Your argument above is easily disproven:
Go to expedia, and price a flight leaving on thursday and returning on friday. Price another flight leaving on the same thursday and returning the next friday. Same route, same airline, same flight number, but one has an intervening saturday.
Example (I did not cherry pick, this was my first attempt): LGA -> IAH on Delta, leaving Sept 3rd, returning Sept 4th: $1,114.20. Leaving Sept 3rd, Returning Sept 11th, $276.20. Lest you think this date may be less attractive to flyers, I chose a return date of Sept 10th, and it was $10 cheaper. Lest you think the Thursday flight from IAH to LGA is less desirable, I chose same day flights, and it was $1,108.60.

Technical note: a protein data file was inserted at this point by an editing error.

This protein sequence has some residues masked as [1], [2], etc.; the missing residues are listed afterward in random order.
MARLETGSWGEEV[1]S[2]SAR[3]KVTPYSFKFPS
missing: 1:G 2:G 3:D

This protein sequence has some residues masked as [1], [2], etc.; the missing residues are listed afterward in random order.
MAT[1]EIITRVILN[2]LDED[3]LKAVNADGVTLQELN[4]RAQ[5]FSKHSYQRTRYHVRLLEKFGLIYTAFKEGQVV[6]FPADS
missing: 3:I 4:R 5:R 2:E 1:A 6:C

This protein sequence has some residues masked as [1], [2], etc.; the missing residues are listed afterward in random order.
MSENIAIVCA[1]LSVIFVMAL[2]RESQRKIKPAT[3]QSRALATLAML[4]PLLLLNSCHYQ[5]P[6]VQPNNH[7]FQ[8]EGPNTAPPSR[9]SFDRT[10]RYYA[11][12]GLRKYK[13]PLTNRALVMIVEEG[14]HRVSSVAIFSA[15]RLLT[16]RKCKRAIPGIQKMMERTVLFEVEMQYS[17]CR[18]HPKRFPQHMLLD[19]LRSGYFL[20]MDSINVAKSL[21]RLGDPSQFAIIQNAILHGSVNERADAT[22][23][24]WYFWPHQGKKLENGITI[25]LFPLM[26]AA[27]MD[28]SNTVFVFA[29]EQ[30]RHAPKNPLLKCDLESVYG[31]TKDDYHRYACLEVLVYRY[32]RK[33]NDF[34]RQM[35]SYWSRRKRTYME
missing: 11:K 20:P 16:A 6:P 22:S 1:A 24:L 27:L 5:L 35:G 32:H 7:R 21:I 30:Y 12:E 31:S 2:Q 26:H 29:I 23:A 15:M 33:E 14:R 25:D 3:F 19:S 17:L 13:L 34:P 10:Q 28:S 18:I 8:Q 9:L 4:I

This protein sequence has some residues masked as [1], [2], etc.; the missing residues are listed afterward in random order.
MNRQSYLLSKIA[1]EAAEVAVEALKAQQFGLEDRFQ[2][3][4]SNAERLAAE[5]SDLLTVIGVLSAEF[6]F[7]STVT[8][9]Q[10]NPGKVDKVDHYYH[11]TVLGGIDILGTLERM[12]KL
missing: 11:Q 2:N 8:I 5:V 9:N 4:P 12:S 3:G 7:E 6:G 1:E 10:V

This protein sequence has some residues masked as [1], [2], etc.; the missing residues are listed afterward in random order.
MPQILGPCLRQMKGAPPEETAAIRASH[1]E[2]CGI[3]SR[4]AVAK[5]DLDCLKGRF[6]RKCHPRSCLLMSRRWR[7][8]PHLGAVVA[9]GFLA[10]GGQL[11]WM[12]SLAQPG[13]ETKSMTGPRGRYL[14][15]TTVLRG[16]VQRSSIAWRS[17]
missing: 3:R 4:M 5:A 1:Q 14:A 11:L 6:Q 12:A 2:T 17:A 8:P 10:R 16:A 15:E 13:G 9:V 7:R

This is not a case of directing passengers to flights for load, scheduling, or any other reason other than the perception (likely correct) that the out and back flyer is a business traveler, and likely less price sensitive as a result.
Please note that I am not taking a position on whether or not this is "right" or "wrong," only rebutting the argument that this is some kind of supply/demand issue. It's not, it's price shaping, pure and simple.